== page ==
I talked about brute force attacks in Patchstack Weekly #32, and calculated that over 100 billion attempts to brute force WordPress happen each day. This is why it is important to throttle or block failed login attempts, and many hosting providers do this already.

Here is how you can test if your host providers brute force blocking/throttling technology. Simply attempt to log in to your site’s wp-login.php, and intentionally fail multiple times. If you entered an incorrect password 10 or more times you should get blocked. If not, then you may have reason to be concerned.

WARNING: Doing this likely means your IP will be blocked by the host. Don’t do this if you need to log in to the website to get any work done from that same location, try it at the end of your day or while you’re at a cafe.

Do they notify users of insecure site components?

I have time for one more recommendation which is uncommon but becoming more of an industry standard – you should check if your hosting provider identifies insecure components on your website.

The world has moved on to proactive security instead of reactive security. You may notice malware detection was not on this list, that’s because I don’t want to recommend you install malware on your websites to see what your host does (because what they do won’t be good.)

Instead, try installing a known insecure version of a component – you can find many in the Patchstack database. Be sure that the security bug in question requires a high-privilege logged-in user too. You do not want to install something that could result in your site being hacked.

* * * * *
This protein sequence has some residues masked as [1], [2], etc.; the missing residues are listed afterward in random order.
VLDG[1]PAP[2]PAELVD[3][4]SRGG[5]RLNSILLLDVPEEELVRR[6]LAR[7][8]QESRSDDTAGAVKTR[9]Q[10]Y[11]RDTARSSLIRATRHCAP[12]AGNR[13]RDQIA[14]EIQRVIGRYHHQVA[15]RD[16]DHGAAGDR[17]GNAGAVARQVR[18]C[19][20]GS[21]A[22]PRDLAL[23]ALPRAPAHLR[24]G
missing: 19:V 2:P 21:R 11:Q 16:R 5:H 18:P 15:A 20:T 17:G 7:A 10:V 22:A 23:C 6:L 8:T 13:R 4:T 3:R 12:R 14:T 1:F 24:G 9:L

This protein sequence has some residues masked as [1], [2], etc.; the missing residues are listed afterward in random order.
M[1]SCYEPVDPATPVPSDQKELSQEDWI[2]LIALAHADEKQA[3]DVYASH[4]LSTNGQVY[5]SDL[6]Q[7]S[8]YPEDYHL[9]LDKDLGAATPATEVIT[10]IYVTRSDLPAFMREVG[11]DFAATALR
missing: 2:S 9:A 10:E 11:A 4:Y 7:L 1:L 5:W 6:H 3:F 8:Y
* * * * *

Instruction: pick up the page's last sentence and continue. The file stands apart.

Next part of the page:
Once an insecure version of a component is installed, and you have auto-updates turned off, all you need to do is wait. Count the days until you receive a notification from your hosting provider (if you receive a notification at all).

Proactive notification of insecure components is available at a few Patchstack hosting partners already. However, if you do not receive a notification then you can address this yourself by installing the Patchstack plugin.


As you go through this list, you may recognize that many of these security best practices have plugins that provide related services. If you find your hosting provider lacks in one of these items, then that’s OK! There may be a plugin that will meet your needs.

The only way to know if you need these extra plugins in the first place is to check yourself. This may also help you avoid paying for a plugin when your hosting plan already has you covered.

Vulnerability roundup

wp-booklet – Remote Code Execution

The wp-booklet plugin was recently closed for unofficial reasons, but it is likely because of this remote code execution bug. Luckily, it appears a valid user account (subscriber or higher) is required to exploit this vulnerability. Which may buy you some time to find an alternative.

hide_my_wp – Unauthenticated SQL injection

The developers for hide_my_wp have released a patch to address an unauthenticated SQL injection security bug. Users should make sure they update their installed versions of hide_my_wp as soon as possible.

Please note this is the hide_my_wp premium plugin found in the Envato market.

Thanks and appreciation

This week’s thanks go out to the developers of hide_my_wp, wpWave. Great job patching that SQL injection bug.

This week’s special thanks go out to everyone taking responsibility for the website’s security. Hopefully, that means you.

I will be back next week with more security tips, tricks, opinions, and news on the Patchstack Weekly Security Update!